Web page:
Buying a wetsuit

29 Oct

Buying a wetsuit

Buying a wetsuit 
  1. Flexibility and buoyancy

All wetsuits are a trade-off between flexibility and buoyancy. The more buoyant the wetsuit, the less flexible it is. The reverse is also true the more flexibility you have the less buoyancy there is. Unfortunately, a triathlete needs both buoyancy and flexibility.

At the entry level suit the flexibility is often gained by making the wetsuit thinner around the chest panel; 3mm or 4 mm are often used. This gives you the flexibility you need at the right price point. An entry-level triathlon specific wetsuit is usually between 100-200 GBP The maximum thickness that the rules will permit are 5mm. So it would be illegal to use a 6mm or 7mm diving suit.  The higher the price points the more flexible materials and more flexible backings are used. This maintains flexibility while increasing buoyancy. The best combination is often said to be a 5mm neoprene body panels and 1.5mm on the arms and 3mm for the lower legs. This allows maximum buoyancy and flexibility, to optimize the swimmer’s stroke. Top of the range suits are usually between 350GBP and 500GBP

  1. What is the difference in speed?

The quality of the suit is also related to its speed. The most supple materials and most buoyant neoprene’s are also the fastest. Top manufactures now coat their high-end suits with a silicon coating, called CSC (Super Composite Skin), which helps the suit to slice through the water. The fastest suit will also have a “Nano” coating, which also traps more air between the silicon and the suit and is claimed to increase buoyancy by about 4%.

  1. Custom Made or Made to measure.

Custom made suits are generally more expensive, but they should fit correctly. However, with ready-made suits in so many sizes and open water swim lakes and endless pools available for testing, it is often easy, quicker and cheaper to buy an off the peg wetsuit, test it out and be confident of the fit. Never buy a suit without wearing it first and if possible try and swim in it before purchasing. Huub, for example, offer between 10 and 15 different sizes per style, which fit most body types.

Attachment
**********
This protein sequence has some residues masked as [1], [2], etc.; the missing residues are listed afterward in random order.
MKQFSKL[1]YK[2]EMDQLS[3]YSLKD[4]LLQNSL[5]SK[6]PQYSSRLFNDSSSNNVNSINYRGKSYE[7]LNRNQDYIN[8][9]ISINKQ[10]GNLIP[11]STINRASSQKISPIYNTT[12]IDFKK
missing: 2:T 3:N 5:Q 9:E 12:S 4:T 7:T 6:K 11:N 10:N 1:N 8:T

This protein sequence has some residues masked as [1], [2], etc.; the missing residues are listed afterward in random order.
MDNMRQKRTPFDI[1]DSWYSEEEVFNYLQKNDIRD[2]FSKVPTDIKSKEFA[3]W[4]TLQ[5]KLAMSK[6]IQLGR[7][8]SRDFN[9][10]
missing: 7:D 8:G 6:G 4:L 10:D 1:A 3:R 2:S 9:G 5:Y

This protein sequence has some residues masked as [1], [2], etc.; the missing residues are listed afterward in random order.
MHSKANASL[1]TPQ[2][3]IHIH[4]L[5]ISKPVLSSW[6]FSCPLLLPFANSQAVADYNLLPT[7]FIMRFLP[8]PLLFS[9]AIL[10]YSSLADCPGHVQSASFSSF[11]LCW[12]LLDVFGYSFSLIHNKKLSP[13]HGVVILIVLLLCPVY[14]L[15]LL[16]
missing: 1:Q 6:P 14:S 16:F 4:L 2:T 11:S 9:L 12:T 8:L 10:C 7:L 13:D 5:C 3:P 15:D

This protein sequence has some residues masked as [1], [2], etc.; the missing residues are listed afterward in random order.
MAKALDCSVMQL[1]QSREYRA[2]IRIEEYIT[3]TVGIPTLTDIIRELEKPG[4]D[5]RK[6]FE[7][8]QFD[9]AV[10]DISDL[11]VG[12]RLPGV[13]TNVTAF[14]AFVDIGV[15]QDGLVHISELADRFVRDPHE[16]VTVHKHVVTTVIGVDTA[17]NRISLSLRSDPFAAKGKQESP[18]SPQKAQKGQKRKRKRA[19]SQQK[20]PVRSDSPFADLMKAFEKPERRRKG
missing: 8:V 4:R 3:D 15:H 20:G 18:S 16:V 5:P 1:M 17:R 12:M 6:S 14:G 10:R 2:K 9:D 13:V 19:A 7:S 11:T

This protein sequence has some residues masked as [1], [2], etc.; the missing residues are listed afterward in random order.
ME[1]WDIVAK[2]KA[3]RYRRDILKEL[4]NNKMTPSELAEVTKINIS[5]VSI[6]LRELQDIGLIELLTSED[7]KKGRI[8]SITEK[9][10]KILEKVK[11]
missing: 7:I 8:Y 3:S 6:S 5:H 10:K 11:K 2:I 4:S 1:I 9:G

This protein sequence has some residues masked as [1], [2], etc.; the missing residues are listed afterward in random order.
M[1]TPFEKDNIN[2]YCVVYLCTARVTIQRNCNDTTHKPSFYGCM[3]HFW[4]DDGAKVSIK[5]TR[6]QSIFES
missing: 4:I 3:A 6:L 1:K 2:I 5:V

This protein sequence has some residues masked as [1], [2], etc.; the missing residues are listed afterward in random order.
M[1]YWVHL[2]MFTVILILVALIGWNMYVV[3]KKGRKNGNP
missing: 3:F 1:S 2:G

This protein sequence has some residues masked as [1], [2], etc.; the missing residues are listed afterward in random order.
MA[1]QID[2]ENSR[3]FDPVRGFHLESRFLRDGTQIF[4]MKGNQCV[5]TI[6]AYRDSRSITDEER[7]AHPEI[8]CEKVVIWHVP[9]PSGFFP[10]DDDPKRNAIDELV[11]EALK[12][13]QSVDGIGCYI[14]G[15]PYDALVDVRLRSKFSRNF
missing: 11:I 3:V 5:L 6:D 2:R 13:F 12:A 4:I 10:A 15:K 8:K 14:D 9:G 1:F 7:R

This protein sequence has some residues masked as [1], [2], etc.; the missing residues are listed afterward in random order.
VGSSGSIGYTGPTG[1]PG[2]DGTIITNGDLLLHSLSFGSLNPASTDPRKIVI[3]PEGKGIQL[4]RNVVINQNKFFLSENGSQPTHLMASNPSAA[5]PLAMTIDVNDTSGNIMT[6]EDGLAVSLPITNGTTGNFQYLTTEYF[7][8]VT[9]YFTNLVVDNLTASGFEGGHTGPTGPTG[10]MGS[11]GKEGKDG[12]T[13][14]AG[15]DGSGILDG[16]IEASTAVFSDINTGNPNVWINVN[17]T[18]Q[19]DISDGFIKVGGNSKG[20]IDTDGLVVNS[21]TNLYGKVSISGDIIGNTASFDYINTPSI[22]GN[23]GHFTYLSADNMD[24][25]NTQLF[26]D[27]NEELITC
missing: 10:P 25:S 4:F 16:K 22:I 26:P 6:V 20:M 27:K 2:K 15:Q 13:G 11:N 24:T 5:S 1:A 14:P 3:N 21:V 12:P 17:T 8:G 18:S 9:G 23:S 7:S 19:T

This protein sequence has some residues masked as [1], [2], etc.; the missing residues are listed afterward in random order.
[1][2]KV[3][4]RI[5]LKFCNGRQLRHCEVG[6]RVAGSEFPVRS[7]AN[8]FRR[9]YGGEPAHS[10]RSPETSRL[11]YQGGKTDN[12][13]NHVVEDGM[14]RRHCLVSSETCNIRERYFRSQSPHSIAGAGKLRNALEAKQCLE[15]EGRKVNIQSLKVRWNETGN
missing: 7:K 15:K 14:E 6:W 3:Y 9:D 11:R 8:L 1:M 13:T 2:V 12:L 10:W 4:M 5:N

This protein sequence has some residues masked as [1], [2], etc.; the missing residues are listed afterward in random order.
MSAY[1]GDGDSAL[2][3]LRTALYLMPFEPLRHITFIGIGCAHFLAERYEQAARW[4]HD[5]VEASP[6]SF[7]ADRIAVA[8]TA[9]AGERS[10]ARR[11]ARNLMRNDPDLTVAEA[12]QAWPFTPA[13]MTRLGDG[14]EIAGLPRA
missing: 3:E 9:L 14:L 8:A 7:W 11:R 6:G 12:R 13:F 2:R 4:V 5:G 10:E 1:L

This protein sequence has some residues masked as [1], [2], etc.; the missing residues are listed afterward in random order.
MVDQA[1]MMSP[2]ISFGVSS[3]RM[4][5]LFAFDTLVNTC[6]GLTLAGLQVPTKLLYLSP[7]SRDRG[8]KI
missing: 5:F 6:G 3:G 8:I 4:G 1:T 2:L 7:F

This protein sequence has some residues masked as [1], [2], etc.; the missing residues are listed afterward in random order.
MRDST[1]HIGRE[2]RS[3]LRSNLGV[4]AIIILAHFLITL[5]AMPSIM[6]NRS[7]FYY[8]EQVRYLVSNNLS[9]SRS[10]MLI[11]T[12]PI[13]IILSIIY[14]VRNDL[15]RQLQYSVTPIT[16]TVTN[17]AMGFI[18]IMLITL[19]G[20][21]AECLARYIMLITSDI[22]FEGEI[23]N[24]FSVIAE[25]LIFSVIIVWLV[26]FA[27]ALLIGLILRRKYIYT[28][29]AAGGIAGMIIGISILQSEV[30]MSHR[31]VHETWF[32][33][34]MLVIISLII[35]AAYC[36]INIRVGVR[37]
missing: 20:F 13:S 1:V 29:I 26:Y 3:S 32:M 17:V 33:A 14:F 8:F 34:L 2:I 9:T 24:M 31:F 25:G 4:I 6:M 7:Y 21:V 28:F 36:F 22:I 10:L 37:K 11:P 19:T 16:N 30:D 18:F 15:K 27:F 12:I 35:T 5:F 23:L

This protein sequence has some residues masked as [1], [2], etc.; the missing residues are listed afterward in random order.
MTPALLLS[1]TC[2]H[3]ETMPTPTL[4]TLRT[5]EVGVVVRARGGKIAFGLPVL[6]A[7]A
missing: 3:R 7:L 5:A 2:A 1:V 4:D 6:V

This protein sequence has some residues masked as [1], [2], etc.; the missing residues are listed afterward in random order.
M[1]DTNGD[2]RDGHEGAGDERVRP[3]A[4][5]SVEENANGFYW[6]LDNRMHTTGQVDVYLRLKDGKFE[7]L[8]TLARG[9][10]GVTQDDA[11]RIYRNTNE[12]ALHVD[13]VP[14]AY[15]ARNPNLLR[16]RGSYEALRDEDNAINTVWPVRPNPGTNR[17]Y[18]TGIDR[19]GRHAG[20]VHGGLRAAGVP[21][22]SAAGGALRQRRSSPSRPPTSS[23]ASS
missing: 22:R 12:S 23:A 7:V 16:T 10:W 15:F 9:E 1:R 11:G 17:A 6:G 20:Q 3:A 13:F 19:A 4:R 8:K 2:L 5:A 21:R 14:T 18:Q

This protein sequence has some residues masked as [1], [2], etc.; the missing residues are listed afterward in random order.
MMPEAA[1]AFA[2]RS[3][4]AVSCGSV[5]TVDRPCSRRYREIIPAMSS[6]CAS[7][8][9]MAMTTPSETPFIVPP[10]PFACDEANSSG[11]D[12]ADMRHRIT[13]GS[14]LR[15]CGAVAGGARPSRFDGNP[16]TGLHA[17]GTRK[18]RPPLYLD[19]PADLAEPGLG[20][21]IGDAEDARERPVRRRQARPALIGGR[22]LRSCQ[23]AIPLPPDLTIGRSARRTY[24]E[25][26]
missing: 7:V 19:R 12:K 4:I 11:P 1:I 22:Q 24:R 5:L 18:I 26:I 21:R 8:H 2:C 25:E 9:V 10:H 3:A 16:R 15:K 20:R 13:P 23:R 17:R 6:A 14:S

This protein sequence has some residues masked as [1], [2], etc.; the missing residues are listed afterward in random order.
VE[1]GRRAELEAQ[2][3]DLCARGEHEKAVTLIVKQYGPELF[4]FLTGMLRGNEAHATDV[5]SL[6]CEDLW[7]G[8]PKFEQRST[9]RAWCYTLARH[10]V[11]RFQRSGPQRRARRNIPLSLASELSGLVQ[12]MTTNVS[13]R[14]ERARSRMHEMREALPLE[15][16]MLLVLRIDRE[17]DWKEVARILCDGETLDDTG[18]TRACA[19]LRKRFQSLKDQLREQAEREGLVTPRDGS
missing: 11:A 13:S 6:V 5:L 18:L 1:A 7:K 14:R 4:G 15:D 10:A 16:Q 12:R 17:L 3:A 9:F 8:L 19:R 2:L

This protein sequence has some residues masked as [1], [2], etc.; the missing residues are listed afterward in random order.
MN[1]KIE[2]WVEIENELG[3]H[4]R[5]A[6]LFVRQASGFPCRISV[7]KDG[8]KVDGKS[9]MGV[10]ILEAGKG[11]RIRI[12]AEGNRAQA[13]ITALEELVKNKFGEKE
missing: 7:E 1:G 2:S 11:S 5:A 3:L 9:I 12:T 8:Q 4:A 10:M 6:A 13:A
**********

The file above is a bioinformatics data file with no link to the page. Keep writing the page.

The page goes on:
You can customize many off the peg wetsuits. Check to see if the seems on the arms and legs are taped or not. If they are taped, it will mean that the suit is designed to have arms and legs shortened. Typically by up to 6 inches. This is a useful feature that most triathletes are not aware of.

  1. Men’s and Women’s Sizes

You should not buy a unisex wetsuit, due to our different body shapes. Always look for male and female specific sizes. Some companies only offer 4 sizes to cover all the range for both men and women. This will mean that you will most likely end up with an ill-fitting wetsuit.

6.Test out the wetsuit in Open water before buying.

If possible you should test out the wetsuit at one of the many open water swim venues that are springing up around the country. In a shop when you are sweaty and sticky you will be temped to buy a suit that is too big. Buying wetsuit that is too big is possibly the biggest mistake made by beginners.

7.What should the right size feel like?

Ensure that it is a snug fit. The arms below the elbow should be particularly tight, also the neck should be well fitted. If there’s a gap the suit will soon fill up with water, which is very irritating when you are swimming.

8.Breakaway Zips

The unique design of HUUB’s breakaway zip allows the quickest exit from the wetsuit on transition of any on the market, due to the innovative zipper design. Find out more here.


These wetsuits are expensive, so check out the warranty. One year is the minimum you should aim for; the best companies offer 2 years.

10.Finally, lubrication!

Some people suffer from chaffing around the neck, which can be quite painful. This is another good reason to try out your suit before buying. Products such Body Glide are very good to prevent this rubbing. It is recommended not you use petroleum jelly based products such as Vaseline as they damage the neoprene